It has been a while since I last wrote about a Liederabend and I had forgotten how difficult this is. Although an opera is something to be seen, it does not come close to a Liederabend in what regards the interaction between audience and singer. The lights are on, there is nothing to distract those in the hall and nowhere for the singer to hide. If a recital does not work out, one feels too involved and unwilling to dismiss the recitalist. One would rather blame the occasion. One could say that all chamber music concerts are supposed to feel the same way, but I would dare to say that a Liederabend exposes the soloist in a way a pianist or a violinist could not even imagine. It is like a group therapy session when you have to tell about your private life in front of 100 people.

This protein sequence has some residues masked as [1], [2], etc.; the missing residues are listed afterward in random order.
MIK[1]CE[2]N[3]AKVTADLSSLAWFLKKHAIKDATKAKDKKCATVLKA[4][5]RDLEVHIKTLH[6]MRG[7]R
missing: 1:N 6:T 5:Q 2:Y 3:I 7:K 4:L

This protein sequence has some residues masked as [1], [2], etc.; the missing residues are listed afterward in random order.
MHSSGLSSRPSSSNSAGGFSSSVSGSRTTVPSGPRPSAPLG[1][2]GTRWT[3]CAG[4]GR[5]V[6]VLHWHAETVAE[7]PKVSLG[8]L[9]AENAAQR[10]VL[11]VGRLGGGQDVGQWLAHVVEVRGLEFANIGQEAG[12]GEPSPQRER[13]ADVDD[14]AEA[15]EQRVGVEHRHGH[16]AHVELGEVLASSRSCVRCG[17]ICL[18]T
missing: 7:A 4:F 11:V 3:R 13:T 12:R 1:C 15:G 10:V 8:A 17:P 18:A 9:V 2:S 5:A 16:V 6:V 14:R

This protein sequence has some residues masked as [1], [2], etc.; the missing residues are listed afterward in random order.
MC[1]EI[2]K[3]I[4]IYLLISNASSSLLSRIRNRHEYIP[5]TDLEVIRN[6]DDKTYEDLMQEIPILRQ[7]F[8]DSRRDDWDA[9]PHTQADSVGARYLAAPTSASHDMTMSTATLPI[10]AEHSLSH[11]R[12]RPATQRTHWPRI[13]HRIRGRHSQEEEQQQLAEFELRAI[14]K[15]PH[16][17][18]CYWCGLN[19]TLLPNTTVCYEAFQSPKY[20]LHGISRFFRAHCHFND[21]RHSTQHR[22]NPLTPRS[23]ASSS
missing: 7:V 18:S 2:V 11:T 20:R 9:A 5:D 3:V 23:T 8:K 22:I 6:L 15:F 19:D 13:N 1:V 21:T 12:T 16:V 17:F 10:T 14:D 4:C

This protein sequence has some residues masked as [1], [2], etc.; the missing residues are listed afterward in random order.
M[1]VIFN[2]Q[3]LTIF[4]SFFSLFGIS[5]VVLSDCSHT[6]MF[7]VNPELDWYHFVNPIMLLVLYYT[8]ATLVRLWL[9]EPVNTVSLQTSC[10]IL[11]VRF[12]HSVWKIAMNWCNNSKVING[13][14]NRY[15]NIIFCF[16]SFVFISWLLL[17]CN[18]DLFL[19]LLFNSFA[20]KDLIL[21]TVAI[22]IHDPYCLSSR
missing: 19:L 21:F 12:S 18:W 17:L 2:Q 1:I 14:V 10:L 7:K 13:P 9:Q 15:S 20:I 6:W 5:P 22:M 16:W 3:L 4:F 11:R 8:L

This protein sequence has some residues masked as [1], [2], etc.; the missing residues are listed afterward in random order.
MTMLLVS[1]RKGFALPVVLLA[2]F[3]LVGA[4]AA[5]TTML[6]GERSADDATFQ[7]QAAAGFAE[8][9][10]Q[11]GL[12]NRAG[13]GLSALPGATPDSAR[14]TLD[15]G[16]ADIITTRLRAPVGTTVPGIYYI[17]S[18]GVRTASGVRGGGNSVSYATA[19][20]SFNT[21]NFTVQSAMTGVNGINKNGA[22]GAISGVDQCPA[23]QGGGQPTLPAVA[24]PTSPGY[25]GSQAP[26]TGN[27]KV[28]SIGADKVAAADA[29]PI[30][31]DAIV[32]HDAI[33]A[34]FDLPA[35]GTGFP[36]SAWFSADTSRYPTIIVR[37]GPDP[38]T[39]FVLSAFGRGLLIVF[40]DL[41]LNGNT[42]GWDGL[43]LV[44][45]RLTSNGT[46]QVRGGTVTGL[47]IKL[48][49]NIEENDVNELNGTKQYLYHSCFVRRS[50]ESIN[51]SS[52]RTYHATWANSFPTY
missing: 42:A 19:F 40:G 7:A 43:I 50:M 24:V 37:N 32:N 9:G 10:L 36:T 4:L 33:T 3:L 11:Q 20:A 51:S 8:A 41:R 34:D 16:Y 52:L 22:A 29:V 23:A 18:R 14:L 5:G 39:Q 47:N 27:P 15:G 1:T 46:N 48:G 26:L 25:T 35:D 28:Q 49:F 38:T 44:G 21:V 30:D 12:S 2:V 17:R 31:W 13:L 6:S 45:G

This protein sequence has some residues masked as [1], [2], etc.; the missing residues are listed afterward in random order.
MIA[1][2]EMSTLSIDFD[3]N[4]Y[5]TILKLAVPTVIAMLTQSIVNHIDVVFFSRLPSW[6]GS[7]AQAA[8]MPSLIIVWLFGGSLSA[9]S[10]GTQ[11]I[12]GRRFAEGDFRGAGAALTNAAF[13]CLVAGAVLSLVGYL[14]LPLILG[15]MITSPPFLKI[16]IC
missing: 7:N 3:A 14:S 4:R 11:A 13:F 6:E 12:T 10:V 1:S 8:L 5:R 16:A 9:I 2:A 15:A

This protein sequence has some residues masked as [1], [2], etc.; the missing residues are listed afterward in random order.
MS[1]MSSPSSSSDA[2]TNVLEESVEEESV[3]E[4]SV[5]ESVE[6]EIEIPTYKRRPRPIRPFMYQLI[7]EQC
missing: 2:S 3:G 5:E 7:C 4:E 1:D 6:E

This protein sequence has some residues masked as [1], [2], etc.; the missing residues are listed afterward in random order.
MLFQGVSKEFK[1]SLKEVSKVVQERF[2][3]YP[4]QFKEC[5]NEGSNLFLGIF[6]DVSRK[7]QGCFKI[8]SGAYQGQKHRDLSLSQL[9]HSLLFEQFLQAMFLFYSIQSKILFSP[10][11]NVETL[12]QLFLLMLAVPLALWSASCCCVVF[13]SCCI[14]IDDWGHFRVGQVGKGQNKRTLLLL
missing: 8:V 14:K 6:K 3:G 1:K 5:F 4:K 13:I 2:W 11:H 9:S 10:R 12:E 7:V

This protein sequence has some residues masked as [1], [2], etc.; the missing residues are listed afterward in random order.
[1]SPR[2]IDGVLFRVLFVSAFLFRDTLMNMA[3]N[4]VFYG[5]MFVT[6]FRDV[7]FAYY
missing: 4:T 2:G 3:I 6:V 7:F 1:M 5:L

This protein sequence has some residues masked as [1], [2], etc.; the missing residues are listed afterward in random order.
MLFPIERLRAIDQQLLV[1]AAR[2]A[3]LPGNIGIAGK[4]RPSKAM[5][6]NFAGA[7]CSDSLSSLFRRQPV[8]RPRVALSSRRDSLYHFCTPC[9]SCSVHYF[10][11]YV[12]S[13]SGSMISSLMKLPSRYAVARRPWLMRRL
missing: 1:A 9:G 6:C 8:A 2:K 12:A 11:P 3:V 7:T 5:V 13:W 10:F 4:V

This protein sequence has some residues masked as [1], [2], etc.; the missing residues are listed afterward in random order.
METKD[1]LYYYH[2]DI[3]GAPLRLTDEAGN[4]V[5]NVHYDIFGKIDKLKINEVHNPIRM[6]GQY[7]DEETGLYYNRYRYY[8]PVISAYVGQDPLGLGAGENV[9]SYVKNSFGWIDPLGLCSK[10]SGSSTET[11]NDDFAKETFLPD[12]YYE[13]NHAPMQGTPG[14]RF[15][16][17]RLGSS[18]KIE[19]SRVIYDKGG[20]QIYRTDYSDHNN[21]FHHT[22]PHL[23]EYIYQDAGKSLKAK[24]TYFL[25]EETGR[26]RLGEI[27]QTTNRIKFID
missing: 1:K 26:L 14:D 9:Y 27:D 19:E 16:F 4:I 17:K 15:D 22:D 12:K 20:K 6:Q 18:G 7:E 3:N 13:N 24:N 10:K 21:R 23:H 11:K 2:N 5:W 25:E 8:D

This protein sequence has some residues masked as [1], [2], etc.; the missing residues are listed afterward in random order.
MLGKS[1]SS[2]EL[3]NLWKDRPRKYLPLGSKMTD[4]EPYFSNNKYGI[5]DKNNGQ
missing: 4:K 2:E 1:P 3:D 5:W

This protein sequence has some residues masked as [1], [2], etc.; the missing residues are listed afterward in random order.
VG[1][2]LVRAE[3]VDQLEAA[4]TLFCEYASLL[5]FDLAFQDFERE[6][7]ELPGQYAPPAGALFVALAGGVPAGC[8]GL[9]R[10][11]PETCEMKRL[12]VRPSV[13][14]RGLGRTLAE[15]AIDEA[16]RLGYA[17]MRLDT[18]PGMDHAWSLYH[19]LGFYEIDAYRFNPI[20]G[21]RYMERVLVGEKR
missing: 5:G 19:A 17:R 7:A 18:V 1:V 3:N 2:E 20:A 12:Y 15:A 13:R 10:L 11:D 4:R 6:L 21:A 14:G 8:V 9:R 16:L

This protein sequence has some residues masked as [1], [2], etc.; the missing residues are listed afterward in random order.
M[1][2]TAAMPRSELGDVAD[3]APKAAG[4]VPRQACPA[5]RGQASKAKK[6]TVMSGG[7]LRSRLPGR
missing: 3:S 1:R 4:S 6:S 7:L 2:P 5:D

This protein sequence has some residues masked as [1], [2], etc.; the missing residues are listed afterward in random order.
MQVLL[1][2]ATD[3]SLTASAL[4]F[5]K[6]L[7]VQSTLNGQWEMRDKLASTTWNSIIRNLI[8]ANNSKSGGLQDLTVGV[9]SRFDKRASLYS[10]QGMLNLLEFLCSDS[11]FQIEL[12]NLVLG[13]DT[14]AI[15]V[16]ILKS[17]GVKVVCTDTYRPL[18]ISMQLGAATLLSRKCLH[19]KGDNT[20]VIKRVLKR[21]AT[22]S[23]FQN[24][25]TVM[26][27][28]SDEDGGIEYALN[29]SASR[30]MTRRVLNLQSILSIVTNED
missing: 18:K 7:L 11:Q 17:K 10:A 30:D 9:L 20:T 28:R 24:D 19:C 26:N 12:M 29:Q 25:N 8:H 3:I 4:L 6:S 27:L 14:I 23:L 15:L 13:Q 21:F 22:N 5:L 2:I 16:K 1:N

Then there is the problem of writing about the accompanying pianist. Even if one tries really hard to be original, all reviewers write the same things about them, for the truth is that they fall into very simple categories: bad and good, the bad ones generally being those who resent not being the Schwerpunkt of the evening.

Again, it has been a while since I last attended a Liederabend. This actually reminds me that probably the first really echter Liederabend (i.e., 100% German art songs, no opera arias, no French mélodies, no 7 canciones populares españolas and no Cole Porter) I have ever seen featured Dorothea Röschmann back in 2004 (?). Those days she used to sing Handel and Bach and her big role was Susanna. This was before the Elsas, the Desdemonas, the Agathes. It could have been another life.